I value this impediment against impulsivity, to ensure that everyone has impulse control. I think that we'd be living in a better world if no one acted impulsively. I see Jormag as a less effective version of my own realisation, they seem to have many of the same goals but they don't quite have the power to see them through. Consider Bangar. How would you stop a war? A war is about momentum, it's obeying, acting without thinking and relying on the impulsivity of raw emotion. If you kill Bangar, you've fashioned a martyr whose ideologies will be more deeply embraced.
What do you do? Do you imprison this genocidal madman? That would make any place housing him a target for his loyalists, so anyone else imprisoned there would be at risk—you'd need a prison just for him. How long would it hold him? The war wouldn't stop, the goal would shift to freeing their glorious leader. The momentum would continue. What if, however, you were to humiliate him, depower him, take his charisma away? This would sow doubt amongst the ranks and slow the momentum. Now instead of relying on propagandised emotion there would be thought, questions.
I cheered for Jormag when they collared Bangar as I understood exactly what they were doing. It was an act of compassion—you end a war this way. Lives are saved. They couldn't have done it before waking up but they ensured that the very moment they were able to was the moment it happened without even a second wasted. It was brilliant.
In my prior thread I'd posited what would happen if Primordus had taken Lake Doric? How many lives could Dragon's Watch have realistically saved? The problem is is that due to the inherent selfishness of an irrational human, just as many lives would've been lost to a stampede as would've been to the attack of Primordus himself. You'd see people being pushed into lava, trampled underfoot, and worse. Those who died wouldn't have deserved that.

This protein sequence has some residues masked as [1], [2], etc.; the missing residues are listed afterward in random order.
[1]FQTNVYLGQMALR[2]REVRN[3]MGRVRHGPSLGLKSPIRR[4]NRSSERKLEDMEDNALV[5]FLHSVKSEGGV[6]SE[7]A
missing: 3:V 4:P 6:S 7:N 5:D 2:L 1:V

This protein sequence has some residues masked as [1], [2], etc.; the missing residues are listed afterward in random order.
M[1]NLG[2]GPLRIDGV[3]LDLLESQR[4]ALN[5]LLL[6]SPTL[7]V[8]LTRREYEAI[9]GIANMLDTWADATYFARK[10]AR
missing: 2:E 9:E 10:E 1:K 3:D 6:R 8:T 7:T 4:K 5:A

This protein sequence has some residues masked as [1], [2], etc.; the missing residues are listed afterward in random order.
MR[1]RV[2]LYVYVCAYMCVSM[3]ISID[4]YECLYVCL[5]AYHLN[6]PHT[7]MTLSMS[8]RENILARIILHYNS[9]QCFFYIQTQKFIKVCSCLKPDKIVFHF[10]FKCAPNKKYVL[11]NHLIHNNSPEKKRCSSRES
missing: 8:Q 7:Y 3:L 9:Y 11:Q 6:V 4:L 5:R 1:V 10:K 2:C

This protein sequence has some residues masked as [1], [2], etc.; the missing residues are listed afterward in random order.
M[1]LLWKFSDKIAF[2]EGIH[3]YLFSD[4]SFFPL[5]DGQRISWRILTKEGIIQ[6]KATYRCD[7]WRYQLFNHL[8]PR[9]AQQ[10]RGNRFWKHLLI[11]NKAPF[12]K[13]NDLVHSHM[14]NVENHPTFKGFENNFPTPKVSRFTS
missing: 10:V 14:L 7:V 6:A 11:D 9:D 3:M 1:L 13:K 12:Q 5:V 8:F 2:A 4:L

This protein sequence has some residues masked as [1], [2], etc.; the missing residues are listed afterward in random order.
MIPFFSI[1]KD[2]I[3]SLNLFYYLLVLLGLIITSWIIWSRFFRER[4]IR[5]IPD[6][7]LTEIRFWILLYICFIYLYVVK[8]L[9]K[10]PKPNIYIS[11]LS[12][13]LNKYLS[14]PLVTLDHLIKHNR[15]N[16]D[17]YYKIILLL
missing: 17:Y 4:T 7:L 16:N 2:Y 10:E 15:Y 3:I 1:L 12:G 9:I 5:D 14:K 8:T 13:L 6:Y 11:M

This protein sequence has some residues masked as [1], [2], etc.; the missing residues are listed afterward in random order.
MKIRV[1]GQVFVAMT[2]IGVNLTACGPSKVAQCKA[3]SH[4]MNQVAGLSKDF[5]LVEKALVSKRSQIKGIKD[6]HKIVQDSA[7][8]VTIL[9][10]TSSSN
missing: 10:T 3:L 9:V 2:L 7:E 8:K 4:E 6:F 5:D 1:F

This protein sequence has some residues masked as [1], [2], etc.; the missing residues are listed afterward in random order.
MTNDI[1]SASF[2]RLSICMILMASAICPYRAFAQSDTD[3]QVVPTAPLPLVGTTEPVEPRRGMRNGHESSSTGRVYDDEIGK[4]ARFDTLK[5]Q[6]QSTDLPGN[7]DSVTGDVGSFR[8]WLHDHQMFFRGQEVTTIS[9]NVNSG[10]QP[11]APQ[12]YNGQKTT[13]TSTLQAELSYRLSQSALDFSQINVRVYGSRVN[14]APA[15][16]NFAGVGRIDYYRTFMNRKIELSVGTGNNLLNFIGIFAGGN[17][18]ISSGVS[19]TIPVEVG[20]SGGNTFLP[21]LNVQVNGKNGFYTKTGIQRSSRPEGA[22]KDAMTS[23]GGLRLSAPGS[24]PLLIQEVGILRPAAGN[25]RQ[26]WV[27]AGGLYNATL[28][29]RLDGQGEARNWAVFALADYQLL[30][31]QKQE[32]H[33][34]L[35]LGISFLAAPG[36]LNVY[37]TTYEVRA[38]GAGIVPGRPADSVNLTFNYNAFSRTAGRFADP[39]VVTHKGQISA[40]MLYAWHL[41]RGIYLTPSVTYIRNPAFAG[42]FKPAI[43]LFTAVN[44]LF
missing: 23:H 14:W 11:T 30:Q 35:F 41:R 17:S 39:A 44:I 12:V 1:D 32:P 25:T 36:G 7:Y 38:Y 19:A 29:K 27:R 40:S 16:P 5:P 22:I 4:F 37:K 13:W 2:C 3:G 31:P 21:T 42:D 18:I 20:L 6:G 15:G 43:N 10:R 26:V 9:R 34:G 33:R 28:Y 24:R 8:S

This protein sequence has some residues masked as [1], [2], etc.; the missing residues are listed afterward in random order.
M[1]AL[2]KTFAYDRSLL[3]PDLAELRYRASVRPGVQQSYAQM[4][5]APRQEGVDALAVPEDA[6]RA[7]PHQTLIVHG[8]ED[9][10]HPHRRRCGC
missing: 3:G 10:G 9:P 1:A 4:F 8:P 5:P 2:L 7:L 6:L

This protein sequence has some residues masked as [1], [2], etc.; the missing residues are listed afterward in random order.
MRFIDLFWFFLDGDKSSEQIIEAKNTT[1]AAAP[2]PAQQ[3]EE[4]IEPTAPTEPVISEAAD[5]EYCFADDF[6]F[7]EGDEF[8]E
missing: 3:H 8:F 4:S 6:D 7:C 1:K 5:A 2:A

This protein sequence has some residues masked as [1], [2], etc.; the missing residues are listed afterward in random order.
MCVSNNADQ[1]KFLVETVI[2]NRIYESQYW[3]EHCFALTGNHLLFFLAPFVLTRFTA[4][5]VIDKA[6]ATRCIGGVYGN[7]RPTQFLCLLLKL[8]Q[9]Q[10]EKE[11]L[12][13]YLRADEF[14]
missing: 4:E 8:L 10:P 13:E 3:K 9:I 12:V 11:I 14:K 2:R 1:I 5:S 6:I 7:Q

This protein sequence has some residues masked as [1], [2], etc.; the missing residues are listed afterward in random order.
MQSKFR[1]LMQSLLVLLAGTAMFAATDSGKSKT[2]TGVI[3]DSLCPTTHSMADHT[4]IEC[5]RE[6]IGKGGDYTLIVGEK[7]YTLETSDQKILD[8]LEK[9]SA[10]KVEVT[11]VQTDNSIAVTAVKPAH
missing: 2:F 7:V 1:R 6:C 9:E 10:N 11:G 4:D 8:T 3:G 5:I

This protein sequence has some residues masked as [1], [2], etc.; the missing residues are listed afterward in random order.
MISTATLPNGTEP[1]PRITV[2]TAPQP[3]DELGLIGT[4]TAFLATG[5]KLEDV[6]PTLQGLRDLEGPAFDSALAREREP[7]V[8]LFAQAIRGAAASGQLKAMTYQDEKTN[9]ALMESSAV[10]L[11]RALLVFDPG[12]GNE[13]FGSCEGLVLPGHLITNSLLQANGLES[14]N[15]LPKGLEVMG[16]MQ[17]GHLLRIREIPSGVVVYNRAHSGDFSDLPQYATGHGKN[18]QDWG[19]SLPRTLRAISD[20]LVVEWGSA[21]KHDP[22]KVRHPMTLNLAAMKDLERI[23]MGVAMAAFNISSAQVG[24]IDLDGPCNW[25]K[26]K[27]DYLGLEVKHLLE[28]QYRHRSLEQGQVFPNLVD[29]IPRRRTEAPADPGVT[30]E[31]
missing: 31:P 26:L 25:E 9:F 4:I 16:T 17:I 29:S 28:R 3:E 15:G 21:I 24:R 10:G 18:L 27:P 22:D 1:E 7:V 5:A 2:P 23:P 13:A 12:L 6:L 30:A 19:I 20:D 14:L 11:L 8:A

I ask you then: What's the better sacrifice to make? To be yeeted an assumed hundred years into the future where everyone lives, or to allow the attack to happen and for so many to die? This is what it's about—sacrifices. There's an inherent selfishness in valuing the agency to stampede over the lives that could be saved. If it were my choice, I'd accept being Frozen because that's the option where the most lives are saved. Jormag is faced with this same horror—they have to let Primordus take life not only through his actions but also through the reliably selfish and foolish actions of stampeding humans, or they take matters into their own hands and force a very chilly sense of impulse control on those who would certainly stampede, given the chance.
It's a matter of trying to empathise with an Elder Dragon. If you were trying to save these lives, how would you go about it? Would you safely herd people and have them take foty winks in an ice cube if it meant that the greatest number of lives were saved? That's what Jormag did. I agree with that choice. I see someone who's very tired of the death and destruction their abuser causes. They're ultimately doing the best they can with the power they have. The sacrifice of taking a nap in an ice cube is a valid one if indeed it saves lives. That is the kind and decent thing to do.
It's for this reason I posit with certainty that Jormag is not a villain. How I see it is that if they truly didn't care, they would've done as Primordus does and consumed life force from slaughter. I don't know how many have considered this because I think it's easier to propagandise oneself to hate than it is to consider. I... dislike that. It's that very trait that allows dark triad monsters to have so much power, but I digress.
Sometimes being a hero means understanding the right sacrifices to make.